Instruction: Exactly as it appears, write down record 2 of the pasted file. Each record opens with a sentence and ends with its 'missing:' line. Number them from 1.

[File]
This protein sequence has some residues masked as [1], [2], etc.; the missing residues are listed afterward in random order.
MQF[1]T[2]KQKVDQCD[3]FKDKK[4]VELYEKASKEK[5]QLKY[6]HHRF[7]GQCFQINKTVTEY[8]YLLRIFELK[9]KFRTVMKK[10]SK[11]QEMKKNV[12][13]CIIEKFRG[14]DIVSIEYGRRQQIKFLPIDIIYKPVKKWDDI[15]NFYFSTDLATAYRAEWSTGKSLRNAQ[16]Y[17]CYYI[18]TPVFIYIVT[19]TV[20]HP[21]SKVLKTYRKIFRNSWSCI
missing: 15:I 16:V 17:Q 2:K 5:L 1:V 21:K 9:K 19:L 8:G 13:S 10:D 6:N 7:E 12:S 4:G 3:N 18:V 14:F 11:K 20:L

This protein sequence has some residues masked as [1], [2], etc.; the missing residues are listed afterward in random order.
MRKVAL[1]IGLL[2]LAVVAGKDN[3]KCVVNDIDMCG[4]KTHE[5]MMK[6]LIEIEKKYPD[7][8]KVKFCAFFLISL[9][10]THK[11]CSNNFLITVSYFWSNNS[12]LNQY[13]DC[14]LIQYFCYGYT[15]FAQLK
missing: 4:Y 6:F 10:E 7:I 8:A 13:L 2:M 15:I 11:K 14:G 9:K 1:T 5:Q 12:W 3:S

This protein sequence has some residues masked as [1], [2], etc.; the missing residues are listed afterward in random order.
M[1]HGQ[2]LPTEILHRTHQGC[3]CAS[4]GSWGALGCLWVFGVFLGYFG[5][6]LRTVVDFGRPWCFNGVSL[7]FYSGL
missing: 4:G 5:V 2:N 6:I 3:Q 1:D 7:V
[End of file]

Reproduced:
This protein sequence has some residues masked as [1], [2], etc.; the missing residues are listed afterward in random order.
MRKVAL[1]IGLL[2]LAVVAGKDN[3]KCVVNDIDMCG[4]KTHE[5]MMK[6]LIEIEKKYPD[7][8]KVKFCAFFLISL[9][10]THK[11]CSNNFLITVSYFWSNNS[12]LNQY[13]DC[14]LIQYFCYGYT[15]FAQLK
missing: 4:Y 6:F 10:E 7:I 8:A 13:L 2:M 15:I 11:K 14:G 9:K 1:T 5:Q 12:W 3:S